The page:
The tape remains very split. This is the 7th consecutive week that the S&P 500 and Dow Jones Industrial average are below their respective 50 DMA lines. Major support is October’s low and if that level breaks the next level to watch is the longer term 200 DMA line. The Nasdaq 100, on a relatively basis, is acting better. More and more sectors are rolling over with clear leadership in the semiconductor group and other tech stocks.
So far, earnings season remains mixed at best with a clear majority of stocks (and the major indices) are down since earnings season began. Our longstanding clients know that every earnings season we keep a list of “strong” and “weak” performing stocks after earnings. Presently the “weak” list greatly outnumbers the “strong” list. We are still in the early part of earnings season so anything could change but until buyers show up- defense is king.
A Closer Look at What Happened Last Week…
On Monday, stocks were mostly lower as investors digested the latest round of economic and earnings data. Before the open, Bank of America (BAC) reported earnings and beat estimates but the stock didn’t rally. Around mid-day, Fed Vice Chair Stanley Fischer warned investors that if rates stay low for a long time it could lead to a deeper recession and make the economy more vulnerable in the future. Economic data was weak. The Empire State Manufacturing survey fell to -6.8, missing estimates for 1.0. Elsewhere, industrial production slid to 0.1%, missing estimates for 0.2%.
Stocks rallied on Tuesday, helped by the latest round of earnings data and tame inflation data. Shares of Netflix (NFLX), Domino’s Pizza (DPZ), Goldman Sachs (GS) and United Health (UNH) all rallied nicely after reporting earnings. Meanwhile, shares of Johnson & Johnson (JNJ) and IBM (IBM) were some of the well-known stocks that fell after reporting earnings. Elsewhere, The Labor Department said its Consumer Price Index rose 0.3%, matching estimates. Meanwhile, the so-called core CPI only rose by 0.1%, missing estimates which helped allay inflation concerns.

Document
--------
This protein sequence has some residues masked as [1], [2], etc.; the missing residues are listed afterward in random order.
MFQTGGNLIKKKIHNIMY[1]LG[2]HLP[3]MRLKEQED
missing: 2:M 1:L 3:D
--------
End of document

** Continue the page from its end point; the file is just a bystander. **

Overnight China said its economy grew by 6.7% which was in between the government’s estimate of 6.5-7%. Stocks rallied on Wednesday, helped by a large rally in crude oil. Crude oil broke out to a 15-month high after the Energy Information Administration reported a 5.3 million draw-down in inventory. Tighter supply concerns helped crude oil breakout and hit a fresh high for the year ahead of OPEC’s meeting next month (where they are projected to cap or cut supply). Elsewhere, earnings continued to be a mixed bag while economic data failed to impress. Housing starts came in at 1.047M, missing estimates for 1.180M which put pressure on a slew of housing stocks. Finally, the Fed’s Beige Book showed moderate economy activity.
Thur & Fri Action:
Before Thursday’s open, the European Central Bank (ECB) did nothing at its latest meeting which disappointed some investors (who wanted more easy money). Economic data was mixed. Jobless claims came in at 260k, missing estimates for 250k. The Philly Fed Index came in at 9.7, beating estimates for 7.0. Existing home sales came in at 5.470M, beating estimates for 5.35M. Finally, leading economic indicators came in at 0.2% matching estimates. On Friday, stocks opened lower but erased the losses in the afternoon.
Market Outlook: Tape Is Getting Weaker
The tape remains very split but weakened considerably in recent weeks. The fundamental driver continues to be easy money from global central banks but the law of diminishing returns may be setting in. Economic and earnings data remain mixed at best which means easy money is here to stay. As always, keep your losses small and never argue with the tape.